When we left off, the Fantastic Four were returning from the cosmic casino of the Profiteer having “won” N’Kalla and Jo-Venn, the Skrull and Kree children who are the living embodiment of the hostility between their two species and were being used as gladiators with beings from across space battling on the outcome of their battles. As they headed home, Earth’s greatest heroes found themselves staring down a combined armada of the Skrulls and the Kree, who have somehow found common cause and become allies. In a scene repeated in Fantastic Four #21, Mr. Fantastic and The Invisible Woman have Franklin and Valeria take the Skrull and Kree children around the armada to Earth. Meanwhile, the FF head onward to find characters that they recognize commanding the alien flagship. Leading both species in their assault on Earth is none other than The Hulkling of the Young Avengers, who is himself half Skrull and half Kree! And who should be flanking him but one of The FF’s oldest adversaries, Super Skrull!
Meanwhile, the Avengers are in that area of Earth’s Moon with the artificial atmosphere, in the Cotati garden/jungle that as a matter of history shouldn’t be there. A reading of Avengers #133 reminds us that the Skrulls, in determining whether they should bestow their technological favors on the Kree or the Cotati, brought the Kree to our Moon and the Cotati to a distant planetoid elsewhere in space. This glaring historical inaccuracy is one of the most conspicuous examples of bad writing I’ve seen in a Marvel comic book in many a year. Nevertheless, there they are, inaccuracy and all, greeted by Sequoia or “Quoi,” the product of the union of the Cotati intelligence with humanity through the reanimated body of The Swordsman. Quoi has endowed She-Hulk with a hammer-like weapon/device that reminds us of Ronan the Accuser’s Universal Weapon. It has restored She-Hulk’s intelligence and somehow given her a less ponderous and not quite so Hulk-like figure. This is just in time for the arrival of the alien armada.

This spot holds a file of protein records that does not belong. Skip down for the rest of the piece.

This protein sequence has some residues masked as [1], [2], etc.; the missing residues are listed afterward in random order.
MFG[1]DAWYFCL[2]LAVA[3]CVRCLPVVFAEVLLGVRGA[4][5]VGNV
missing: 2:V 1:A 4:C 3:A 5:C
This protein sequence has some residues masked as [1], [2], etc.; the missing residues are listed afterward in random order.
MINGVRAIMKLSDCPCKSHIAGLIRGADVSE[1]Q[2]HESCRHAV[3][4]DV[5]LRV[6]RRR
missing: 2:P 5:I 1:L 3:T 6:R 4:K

As you might expect, both the FF and the Avengers are startled to find a Young Avenger leading both of these species that have been so hostile to Earth. Hulkling reveals that he called a cease-fire between the Skrulls and the Kree by his symbolic, King Arthur-like possession of a unifying sword. Backed by the former leaders of both species, Hulkling is coming to demand the surrender of the Cotati, who the Skrulls and the Kree have named “a threat to the well-being of this galaxy.” Captain America and Iron Man both call out Hulkling for allowing the Skrulls and Kree to use and manipulate him in a war of aggression—but Mr. Fantastic suspects there’s more going on. And the Avengers should listen to the leader of the Fantastic Four, because as we soon see, Reed is right! While the FF try to talk Hulkling out of it, The Avengers go on the attack, and it is ironically Hulkling who calls “Clobberin’ Time!”
A full scale battle breaks out, in which Iron Man has Thor throw Mjolnir through the shields of the alien flagship, where it is somehow blocked by Hulkling’s sword. But attached to the Hammer Supreme is a gadget that Shellhead has rigged up to overload the engines of all the Skrull and Kree vessels, stranding them in space, powerless. And what follows is the reason the Avengers should have let the Fantastic Four sort this out: for immediately the alien armada is shut down, Quoi makes his move. This is exactly what the so-called “Celestial Messiah” wanted to happen. At once he invokes “the Flowering.” And exactly what is “the Flowering,” you ask? It is the uprising of the Cotati, in which spores all over the “Green Area” of the Moon and throughout all the alien ships begin to sprout in monstrous, predatory plant-forms. As the Cotati attack, Sequoia calls a beginning to an intergalactic war between plant life and animal life, in which he will thus claim Earth as a beachhead!